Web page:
July 16th, 2009

Boychen’s words are coming gradually now. Up and down and out. Mouth and nose and eyes. Hi. Bye-bye. Cheese, which he said just today, deez, and is his new cutest. word. ever. The baby books would tell me he is slow at this, as his brother was, according to the books. Late to start. Slow to get going. Perhaps. He’ll be twenty months old next week and if I push it and stretch the understanding of “words” he might squeak by the twenty-words-by-twenty-months rule of thumb. Maybe. Probably not. But they are coming now, his first little words. Late, according to the books that I cast aside when it comes to all things language in this polyglot life.

The books would have called Small Boy a late speaker as well. Perhaps he was. Even for a bilingual child, he was probably slow to get going. He had his Bumblebee Moment – the moment when he got it, the moment when I saw understanding pass across his face: there is a word for everything and every word is different – came well after his second birthday. Now Small Boy is a Plappermou – a chatterbox – in two languages, open and friendly and starting up conversations with people on the bus. He knows, instinctively now, when to switch from Swiss to English or vice-versa. His default language with children on the playground, at the zoo or in the museums, is Swiss, but if he hears a girl on the playground speaking English with her Dad, he’ll walk up and start talking to them in English. His default language with me and my friends and their children is English even though most of them are bilingual as well; he takes his cues from the Mamas. He moves smoothly between his two worlds, from this International Herald Tribune reading, NPR listening, Dr. Suess reading house to his grandparents’ Swiss farm with Die Berner Zeittung and DRS and the Schellen-Ursli stories. He passes back and forth from his Swiss playgroup to our English Moms’ group changing his languages like shoes.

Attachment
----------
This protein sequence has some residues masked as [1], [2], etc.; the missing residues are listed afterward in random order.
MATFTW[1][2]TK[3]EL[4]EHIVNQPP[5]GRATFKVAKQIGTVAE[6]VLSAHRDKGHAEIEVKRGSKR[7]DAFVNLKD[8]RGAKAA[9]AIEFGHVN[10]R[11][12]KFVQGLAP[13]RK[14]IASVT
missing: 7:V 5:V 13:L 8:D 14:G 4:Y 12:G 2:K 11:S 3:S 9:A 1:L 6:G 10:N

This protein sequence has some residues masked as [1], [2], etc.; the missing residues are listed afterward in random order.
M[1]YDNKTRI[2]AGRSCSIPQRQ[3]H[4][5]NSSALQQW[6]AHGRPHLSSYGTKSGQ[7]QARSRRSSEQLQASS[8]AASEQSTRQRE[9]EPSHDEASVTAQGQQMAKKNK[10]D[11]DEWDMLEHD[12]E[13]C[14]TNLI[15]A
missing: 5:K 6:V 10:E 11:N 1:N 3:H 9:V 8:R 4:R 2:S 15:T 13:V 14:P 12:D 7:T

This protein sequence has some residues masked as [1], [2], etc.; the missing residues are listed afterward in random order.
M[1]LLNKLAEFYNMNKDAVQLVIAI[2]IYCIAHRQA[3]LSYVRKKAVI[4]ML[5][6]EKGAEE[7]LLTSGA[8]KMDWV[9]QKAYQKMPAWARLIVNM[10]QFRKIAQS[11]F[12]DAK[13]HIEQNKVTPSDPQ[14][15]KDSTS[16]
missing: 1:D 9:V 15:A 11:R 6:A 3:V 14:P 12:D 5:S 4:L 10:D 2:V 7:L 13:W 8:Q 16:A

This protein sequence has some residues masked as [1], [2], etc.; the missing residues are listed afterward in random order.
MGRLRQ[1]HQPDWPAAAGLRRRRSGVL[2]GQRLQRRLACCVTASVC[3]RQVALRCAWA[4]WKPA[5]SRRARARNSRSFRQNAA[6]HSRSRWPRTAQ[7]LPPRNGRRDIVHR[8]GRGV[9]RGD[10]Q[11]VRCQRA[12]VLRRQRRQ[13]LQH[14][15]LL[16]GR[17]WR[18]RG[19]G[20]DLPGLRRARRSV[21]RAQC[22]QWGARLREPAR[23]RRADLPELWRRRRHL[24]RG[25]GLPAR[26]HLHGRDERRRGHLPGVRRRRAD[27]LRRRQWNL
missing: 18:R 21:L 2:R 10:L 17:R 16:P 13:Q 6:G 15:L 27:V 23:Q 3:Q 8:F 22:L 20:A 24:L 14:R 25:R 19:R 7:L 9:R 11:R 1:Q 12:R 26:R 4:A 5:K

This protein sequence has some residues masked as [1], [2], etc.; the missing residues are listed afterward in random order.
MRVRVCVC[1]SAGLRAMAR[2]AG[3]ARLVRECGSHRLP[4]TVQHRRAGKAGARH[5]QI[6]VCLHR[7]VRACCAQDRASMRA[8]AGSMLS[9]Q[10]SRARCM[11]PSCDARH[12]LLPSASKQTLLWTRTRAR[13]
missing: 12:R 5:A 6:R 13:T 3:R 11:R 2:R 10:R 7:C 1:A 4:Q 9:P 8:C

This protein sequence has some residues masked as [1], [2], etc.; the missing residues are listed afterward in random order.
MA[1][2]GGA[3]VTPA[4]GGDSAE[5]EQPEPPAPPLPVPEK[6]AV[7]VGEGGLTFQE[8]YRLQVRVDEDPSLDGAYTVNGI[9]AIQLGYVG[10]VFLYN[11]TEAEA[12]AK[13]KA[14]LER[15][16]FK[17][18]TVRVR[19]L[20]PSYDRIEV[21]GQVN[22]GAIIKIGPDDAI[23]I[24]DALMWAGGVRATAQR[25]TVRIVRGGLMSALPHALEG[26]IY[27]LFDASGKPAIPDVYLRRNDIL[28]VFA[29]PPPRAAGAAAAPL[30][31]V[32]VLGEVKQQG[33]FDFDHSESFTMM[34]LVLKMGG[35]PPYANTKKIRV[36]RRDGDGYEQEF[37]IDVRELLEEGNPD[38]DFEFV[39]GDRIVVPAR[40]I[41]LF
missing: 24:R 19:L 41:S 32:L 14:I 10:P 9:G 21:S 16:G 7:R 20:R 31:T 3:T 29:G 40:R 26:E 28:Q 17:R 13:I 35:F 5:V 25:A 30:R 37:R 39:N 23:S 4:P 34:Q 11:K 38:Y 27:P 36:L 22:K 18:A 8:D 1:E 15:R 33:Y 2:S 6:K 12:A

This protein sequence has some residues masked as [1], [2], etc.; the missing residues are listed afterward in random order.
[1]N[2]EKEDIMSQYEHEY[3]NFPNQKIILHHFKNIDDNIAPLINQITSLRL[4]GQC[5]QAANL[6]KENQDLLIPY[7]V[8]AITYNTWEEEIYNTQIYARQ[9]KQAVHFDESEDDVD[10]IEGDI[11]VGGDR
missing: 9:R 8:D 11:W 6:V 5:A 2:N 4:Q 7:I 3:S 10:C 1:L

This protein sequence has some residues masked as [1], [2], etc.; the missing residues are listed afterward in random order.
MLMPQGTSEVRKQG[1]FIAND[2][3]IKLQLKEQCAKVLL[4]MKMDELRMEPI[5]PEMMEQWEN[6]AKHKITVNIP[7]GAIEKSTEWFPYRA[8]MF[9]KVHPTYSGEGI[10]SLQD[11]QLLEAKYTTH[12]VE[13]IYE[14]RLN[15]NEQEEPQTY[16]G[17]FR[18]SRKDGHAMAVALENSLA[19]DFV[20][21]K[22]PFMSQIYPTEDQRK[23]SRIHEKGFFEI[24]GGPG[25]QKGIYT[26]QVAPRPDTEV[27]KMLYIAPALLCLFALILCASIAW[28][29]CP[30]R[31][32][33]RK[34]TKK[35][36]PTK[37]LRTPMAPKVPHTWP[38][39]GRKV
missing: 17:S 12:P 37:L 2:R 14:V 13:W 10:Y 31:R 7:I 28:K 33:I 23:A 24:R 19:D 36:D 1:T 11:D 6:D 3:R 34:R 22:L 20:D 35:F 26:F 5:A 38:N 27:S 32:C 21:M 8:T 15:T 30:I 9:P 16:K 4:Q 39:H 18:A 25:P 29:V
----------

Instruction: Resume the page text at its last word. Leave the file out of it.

Maybe they are slow to get going, these bilingual boys of mine, the books would tell me so. Late. But they’ve got two languages, two lives, two cultures. Two worlds they pass between without even realizing they have crossed a boundary. Boychen’s first little words are leading him here, to join us in this polyglot life.